Leaders are working with staff to improve the rest of the curriculum.

They have taken a phased approach. Teachers' work to improve their plans for science has strengthened teaching. However, in other subjects such as history, geography and music, the programme is not yet thought through carefully enough.

Leaders, local governors and school staff are proud of the inclusive nature of the school. Staff are quick to identify and assess any pupils with special educational needs and/or disabilities (SEND). Under the guidance of the assistant headteacher, teachers take on responsibility for drawing up plans to meet these pupils' needs.

For some pupils, these plans are either not matched closely enough to pupils' needs or not put into practice fully.

The vast majority of pupils listen attentively and work productively. They show interest in other cultures and religions.

Parents and carers are wholly behind the school. Several parents commented on how their children have thrived over the past two years. They link this to the strong senior leadership.

Almost all parents would recommend the school to other parents.


The arrangements for safeguarding are effective.

Leaders' procedures to keep pupils safe are tight.

As a result of their training, staff are vigilant to the risks pupils may face. Teachers plan activities that teach pupils about how to stay safe. This includes when they are online.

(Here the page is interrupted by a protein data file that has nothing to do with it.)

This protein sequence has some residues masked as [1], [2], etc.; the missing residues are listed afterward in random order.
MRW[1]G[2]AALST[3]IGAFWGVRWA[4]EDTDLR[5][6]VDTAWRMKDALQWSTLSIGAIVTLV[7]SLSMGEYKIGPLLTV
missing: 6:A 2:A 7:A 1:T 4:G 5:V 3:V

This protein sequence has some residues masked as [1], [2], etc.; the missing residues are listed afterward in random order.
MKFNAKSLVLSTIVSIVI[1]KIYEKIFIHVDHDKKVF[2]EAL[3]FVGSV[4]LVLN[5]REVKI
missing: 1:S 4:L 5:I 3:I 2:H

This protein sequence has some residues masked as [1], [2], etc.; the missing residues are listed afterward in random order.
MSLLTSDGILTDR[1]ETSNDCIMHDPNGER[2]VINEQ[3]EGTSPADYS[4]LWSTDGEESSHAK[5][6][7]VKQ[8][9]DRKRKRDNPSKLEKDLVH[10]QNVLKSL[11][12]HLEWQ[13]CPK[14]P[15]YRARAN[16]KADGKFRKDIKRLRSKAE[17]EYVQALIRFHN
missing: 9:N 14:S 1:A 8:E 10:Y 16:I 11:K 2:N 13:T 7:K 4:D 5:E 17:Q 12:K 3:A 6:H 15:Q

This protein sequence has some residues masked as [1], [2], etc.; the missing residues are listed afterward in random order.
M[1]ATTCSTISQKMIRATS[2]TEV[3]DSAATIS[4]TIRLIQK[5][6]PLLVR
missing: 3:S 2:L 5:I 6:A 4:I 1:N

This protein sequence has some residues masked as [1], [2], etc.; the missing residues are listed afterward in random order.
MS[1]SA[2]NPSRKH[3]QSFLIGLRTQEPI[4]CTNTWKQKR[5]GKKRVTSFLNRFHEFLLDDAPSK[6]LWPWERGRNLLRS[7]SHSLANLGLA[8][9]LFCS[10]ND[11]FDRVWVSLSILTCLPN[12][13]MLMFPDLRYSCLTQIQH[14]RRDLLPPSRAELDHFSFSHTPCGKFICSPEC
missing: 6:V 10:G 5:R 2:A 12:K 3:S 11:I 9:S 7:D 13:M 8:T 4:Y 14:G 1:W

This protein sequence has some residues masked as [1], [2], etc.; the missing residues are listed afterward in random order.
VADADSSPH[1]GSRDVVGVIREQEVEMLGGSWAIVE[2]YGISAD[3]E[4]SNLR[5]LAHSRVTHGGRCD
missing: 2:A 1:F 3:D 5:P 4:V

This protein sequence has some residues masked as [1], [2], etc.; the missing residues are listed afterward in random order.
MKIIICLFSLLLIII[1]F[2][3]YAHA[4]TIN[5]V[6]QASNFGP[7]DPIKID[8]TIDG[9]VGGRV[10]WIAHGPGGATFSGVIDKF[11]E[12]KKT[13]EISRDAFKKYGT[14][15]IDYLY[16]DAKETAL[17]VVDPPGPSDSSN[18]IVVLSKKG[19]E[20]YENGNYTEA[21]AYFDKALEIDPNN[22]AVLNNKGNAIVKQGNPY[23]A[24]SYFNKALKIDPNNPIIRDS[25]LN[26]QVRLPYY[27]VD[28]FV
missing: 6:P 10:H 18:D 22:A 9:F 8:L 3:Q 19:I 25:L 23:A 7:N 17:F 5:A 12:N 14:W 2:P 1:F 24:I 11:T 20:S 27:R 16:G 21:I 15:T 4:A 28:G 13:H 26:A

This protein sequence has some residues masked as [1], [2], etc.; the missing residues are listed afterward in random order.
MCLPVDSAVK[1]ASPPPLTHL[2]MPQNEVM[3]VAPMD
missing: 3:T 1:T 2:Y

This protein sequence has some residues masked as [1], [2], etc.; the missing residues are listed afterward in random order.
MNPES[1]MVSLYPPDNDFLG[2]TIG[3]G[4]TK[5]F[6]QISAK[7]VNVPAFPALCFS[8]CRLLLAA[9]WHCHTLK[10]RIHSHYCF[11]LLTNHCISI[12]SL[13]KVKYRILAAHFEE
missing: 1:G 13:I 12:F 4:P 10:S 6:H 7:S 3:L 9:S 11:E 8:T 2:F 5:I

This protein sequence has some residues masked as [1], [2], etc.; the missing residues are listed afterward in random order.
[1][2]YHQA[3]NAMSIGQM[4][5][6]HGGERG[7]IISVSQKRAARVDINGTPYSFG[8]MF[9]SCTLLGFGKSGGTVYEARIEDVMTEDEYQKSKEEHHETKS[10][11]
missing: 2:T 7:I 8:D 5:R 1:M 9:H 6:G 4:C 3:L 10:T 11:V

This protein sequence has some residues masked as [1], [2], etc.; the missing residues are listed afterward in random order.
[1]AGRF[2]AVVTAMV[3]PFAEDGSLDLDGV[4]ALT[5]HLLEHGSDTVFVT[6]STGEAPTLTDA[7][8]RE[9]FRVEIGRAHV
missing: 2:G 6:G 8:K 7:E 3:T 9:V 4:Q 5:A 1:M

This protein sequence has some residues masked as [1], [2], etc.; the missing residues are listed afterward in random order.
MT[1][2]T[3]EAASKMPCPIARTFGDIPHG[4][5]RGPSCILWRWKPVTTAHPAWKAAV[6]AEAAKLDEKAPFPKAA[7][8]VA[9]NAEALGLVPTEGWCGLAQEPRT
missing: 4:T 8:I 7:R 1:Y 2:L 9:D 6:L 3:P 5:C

Much of the school's work in this area is managed by the school's parent support adviser. She has built strong relationships with specialist agencies that can provide support for families when it is needed. Sometimes, agencies do not provide this support quickly enough and so school staff do their best to help.

What does the school need to do to improve?

(Information for the school and appropriate authority)

In the foundation subjects, the curriculum plans are at different stages of development. Currently, several show that insufficient thought has been given to the content and the order in which topics will be taught. As a result, pupils do not have the prerequisite knowledge they need to tackle more comprehensive tasks.

It is clear from leaders' actions, such as in science, that curriculum reform is under way. Leaders should ensure that subject coordinators have the subject and pedagogical knowledge they need to develop cohesive plans for their subjects. .

Pupils' reading skills have improved significantly. However, older pupils still do not show the depth of understanding of unfamiliar words that they need. This is because the curriculum does not give pupils the contextual understanding they need, and pupils do not have the range of skills to understand new words.

Leaders need to ensure that teachers have the training they need to make sure that pupils' language comprehension skills are developed fully. . For some pupils with SEND, teachers' plans are not matched sufficiently well to pupils' needs.

For other pupils, the strategies identified to help them with their specific needs are not implemented consistently. Leaders must assure themselves that teachers are clear about pupils' needs and how best to meet them. Furthermore, they must check that the agreed strategies are being employed.

Also at this postcode